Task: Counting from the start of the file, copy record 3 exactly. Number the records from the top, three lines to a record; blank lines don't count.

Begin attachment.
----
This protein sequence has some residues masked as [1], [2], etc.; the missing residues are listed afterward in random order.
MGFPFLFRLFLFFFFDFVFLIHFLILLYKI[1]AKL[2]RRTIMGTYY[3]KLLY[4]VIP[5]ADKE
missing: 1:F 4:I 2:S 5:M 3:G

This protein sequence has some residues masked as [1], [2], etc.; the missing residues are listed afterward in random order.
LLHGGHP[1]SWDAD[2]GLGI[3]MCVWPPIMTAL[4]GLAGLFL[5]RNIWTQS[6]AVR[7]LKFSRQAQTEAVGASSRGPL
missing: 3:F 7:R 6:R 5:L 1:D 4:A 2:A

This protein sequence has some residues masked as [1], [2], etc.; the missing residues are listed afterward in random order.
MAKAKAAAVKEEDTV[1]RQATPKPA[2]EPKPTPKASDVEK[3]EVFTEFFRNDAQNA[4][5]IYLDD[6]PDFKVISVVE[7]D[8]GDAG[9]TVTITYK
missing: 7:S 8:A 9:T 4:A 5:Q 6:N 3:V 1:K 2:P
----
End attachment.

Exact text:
This protein sequence has some residues masked as [1], [2], etc.; the missing residues are listed afterward in random order.
MAKAKAAAVKEEDTV[1]RQATPKPA[2]EPKPTPKASDVEK[3]EVFTEFFRNDAQNA[4][5]IYLDD[6]PDFKVISVVE[7]D[8]GDAG[9]TVTITYK
missing: 7:S 8:A 9:T 4:A 5:Q 6:N 3:V 1:K 2:P